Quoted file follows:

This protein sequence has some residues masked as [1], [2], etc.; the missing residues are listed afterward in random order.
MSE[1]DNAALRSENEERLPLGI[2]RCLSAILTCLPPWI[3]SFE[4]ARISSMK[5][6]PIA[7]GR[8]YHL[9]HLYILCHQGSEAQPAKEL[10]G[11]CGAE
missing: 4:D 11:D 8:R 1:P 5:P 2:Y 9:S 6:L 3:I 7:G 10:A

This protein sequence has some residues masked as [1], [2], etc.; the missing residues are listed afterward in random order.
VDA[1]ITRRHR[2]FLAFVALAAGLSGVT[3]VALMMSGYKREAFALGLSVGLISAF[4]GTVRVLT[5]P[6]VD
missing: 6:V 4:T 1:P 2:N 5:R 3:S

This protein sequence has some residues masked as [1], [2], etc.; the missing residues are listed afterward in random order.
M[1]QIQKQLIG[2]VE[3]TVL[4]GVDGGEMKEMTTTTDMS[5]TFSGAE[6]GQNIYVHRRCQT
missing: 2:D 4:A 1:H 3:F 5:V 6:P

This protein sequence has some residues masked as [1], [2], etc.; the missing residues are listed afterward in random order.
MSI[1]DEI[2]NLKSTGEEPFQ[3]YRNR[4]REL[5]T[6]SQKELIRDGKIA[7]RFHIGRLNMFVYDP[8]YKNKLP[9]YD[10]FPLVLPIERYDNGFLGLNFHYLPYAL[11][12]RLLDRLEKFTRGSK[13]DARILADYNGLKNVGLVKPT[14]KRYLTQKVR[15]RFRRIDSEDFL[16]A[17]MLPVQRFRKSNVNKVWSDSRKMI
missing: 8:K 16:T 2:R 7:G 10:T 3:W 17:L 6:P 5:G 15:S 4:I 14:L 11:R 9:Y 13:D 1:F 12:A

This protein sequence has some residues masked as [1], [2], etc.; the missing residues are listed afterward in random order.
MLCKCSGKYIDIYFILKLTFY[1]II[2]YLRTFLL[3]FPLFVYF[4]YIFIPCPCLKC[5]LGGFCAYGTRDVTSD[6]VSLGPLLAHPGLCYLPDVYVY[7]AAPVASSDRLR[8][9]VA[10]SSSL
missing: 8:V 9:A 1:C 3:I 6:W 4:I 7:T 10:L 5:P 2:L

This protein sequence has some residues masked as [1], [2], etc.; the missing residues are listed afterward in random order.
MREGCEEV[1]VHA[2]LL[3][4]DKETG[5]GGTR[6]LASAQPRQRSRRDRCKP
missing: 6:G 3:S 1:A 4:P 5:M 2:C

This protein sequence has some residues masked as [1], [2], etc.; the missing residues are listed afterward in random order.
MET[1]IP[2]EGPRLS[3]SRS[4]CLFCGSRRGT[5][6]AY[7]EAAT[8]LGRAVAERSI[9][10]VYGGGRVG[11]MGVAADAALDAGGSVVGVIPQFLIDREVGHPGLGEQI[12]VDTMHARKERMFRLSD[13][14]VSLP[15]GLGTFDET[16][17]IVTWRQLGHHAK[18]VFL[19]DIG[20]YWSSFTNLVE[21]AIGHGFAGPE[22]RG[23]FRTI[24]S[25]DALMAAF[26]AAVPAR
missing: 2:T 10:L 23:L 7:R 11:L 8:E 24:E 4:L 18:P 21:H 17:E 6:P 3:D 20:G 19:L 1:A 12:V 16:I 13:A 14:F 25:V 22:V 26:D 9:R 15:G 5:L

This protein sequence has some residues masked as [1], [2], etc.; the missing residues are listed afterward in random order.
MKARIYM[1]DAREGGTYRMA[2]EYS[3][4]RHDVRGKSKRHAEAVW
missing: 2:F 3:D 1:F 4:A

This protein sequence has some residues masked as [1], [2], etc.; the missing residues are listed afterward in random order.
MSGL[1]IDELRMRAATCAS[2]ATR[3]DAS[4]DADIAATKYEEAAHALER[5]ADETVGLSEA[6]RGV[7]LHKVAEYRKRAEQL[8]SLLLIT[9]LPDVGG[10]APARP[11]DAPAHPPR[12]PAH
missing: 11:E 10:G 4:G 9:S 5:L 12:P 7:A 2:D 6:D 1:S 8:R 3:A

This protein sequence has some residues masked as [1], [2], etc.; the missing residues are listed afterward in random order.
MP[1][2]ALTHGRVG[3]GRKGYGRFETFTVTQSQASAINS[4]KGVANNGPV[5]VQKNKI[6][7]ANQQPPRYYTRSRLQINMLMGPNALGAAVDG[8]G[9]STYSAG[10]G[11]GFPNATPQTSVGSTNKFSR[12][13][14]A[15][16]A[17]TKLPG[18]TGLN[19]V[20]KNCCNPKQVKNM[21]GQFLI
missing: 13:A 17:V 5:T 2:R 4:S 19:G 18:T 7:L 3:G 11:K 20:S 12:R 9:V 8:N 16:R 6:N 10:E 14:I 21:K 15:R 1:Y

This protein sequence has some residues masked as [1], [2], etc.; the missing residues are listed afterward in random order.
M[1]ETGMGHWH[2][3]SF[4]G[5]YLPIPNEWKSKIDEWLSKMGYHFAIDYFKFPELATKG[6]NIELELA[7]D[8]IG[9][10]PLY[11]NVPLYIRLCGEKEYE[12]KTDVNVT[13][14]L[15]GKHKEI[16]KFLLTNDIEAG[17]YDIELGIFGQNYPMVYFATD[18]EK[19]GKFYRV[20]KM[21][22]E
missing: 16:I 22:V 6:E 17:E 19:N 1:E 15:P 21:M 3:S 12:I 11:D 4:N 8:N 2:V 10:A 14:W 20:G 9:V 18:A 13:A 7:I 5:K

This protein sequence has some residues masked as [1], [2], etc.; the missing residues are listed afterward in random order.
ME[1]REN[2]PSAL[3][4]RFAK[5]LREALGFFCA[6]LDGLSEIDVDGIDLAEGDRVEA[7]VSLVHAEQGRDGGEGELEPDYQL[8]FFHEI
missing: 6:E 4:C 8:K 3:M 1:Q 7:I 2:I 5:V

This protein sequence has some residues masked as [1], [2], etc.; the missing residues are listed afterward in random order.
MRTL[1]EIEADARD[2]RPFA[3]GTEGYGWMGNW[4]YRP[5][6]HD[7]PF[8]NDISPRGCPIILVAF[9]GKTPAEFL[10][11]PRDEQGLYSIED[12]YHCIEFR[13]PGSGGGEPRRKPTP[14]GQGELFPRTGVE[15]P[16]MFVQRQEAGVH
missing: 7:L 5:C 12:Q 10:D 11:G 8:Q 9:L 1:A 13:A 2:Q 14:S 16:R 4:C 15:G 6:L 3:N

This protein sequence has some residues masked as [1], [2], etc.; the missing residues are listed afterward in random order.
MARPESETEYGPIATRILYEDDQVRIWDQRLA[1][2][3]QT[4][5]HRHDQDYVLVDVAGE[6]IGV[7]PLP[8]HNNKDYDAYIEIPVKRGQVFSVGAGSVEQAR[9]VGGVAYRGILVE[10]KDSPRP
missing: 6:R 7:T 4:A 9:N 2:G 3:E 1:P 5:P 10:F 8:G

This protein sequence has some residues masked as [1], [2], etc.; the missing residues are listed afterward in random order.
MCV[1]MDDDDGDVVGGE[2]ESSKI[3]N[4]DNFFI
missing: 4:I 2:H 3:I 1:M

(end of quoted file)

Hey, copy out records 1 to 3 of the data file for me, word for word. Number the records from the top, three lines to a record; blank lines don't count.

This protein sequence has some residues masked as [1], [2], etc.; the missing residues are listed afterward in random order.
MSE[1]DNAALRSENEERLPLGI[2]RCLSAILTCLPPWI[3]SFE[4]ARISSMK[5][6]PIA[7]GR[8]YHL[9]HLYILCHQGSEAQPAKEL[10]G[11]CGAE
missing: 4:D 11:D 8:R 1:P 5:P 2:Y 9:S 6:L 3:I 7:G 10:A

This protein sequence has some residues masked as [1], [2], etc.; the missing residues are listed afterward in random order.
VDA[1]ITRRHR[2]FLAFVALAAGLSGVT[3]VALMMSGYKREAFALGLSVGLISAF[4]GTVRVLT[5]P[6]VD
missing: 6:V 4:T 1:P 2:N 5:R 3:S

This protein sequence has some residues masked as [1], [2], etc.; the missing residues are listed afterward in random order.
M[1]QIQKQLIG[2]VE[3]TVL[4]GVDGGEMKEMTTTTDMS[5]TFSGAE[6]GQNIYVHRRCQT
missing: 2:D 4:A 1:H 3:F 5:V 6:P